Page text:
Purpose: To evaluate the diagnostic contribution of diffusion-weighted magnetic resonance imaging (MRI) using apparent diffusion coefficient (ADC) values to the characterization of hepatic masses and differentiation of benign and malignant lesions.
Materials and methods: The study included 30 patients that underwent upper abdominal MRI examinations because of hepatic masses that were found to be > or =1 cm in size with conventional sequences, and were additionally evaluated with diffusion-weighted MRI. Diffusion-weighted images and ADC maps in the axial plane were obtained using a 1.5 Tesla MRI device, single shot echo-planar spin echo sequences on 3 axes (x, y, z), and diffusion sensitive gradients with 2 different b values (b = 0 and b = 1000 s/mm (2)). Mean ADC measurements were calculated among the 30 cases involving 41 hepatic masses.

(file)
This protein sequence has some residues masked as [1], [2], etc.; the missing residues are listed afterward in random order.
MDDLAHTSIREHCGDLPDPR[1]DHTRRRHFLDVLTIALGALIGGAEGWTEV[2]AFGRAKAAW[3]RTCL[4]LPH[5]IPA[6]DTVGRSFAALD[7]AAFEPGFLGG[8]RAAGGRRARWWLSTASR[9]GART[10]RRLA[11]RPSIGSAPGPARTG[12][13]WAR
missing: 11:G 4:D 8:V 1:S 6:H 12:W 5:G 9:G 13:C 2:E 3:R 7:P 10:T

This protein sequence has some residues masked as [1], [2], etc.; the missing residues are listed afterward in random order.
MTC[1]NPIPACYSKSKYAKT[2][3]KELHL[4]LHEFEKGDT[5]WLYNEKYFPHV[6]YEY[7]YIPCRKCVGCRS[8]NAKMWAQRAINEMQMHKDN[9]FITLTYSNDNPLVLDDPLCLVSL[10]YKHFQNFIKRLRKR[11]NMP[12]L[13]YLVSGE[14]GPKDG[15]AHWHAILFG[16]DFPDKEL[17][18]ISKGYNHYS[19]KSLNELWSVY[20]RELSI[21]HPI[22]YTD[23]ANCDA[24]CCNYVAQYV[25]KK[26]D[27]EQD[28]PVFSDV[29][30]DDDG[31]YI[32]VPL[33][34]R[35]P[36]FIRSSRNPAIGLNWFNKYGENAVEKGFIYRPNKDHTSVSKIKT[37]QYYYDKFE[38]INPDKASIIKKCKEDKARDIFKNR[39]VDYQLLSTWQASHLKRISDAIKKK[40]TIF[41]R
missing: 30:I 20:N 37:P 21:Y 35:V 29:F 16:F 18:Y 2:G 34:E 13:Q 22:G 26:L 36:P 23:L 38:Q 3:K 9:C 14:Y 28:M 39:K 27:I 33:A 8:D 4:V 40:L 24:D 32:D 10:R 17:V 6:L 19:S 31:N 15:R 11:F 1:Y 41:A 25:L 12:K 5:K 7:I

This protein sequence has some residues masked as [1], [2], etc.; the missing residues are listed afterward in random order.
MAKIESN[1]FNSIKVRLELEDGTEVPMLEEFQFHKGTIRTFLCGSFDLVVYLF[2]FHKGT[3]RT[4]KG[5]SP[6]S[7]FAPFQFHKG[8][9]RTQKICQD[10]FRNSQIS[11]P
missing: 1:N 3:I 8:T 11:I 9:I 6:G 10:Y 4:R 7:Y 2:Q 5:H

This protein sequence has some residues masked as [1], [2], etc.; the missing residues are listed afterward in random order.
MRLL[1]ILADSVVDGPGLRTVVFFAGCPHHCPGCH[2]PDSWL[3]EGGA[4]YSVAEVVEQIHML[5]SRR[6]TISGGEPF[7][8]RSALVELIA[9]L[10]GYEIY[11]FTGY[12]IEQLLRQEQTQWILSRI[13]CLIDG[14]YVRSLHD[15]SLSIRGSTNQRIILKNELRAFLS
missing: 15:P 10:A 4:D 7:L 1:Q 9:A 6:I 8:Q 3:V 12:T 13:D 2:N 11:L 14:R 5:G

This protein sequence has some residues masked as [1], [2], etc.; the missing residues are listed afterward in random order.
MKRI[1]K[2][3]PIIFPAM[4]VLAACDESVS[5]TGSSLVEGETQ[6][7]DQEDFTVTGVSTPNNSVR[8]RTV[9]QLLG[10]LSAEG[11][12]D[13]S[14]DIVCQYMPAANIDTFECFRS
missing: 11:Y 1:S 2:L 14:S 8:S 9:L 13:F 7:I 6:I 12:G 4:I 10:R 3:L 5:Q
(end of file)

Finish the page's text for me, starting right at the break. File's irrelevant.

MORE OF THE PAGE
Results: Of the 41 hepatic masses, 24 were benign and 17 were malignant. Benign lesions included 6 cysts, 14 hemangiomas, 2 abscesses, and 2 hydatid cysts. Malignant masses included 8 metastases, 4 hepatocellular carcinomas, 4 cholangiocellular carcinomas, and 1 gall bladder adenocarcinoma. The highest ADC values were for cysts and hemangiomas. The mean ADC value of benign lesions was 2.57 +/- 0.26 x 10(-3)mm(2)/s, whereas malignant lesions had a mean ADC value of 0.86 +/- 0.11 x 10(-3)mm(2)/s. The mean ADC value of benign lesions was significantly higher than that of malignant lesions (P < 0.01).
Conclusion: Diffusion-weighted MRI with quantitative ADC measurements can be useful in the differentiation of benign and malignant liver lesions.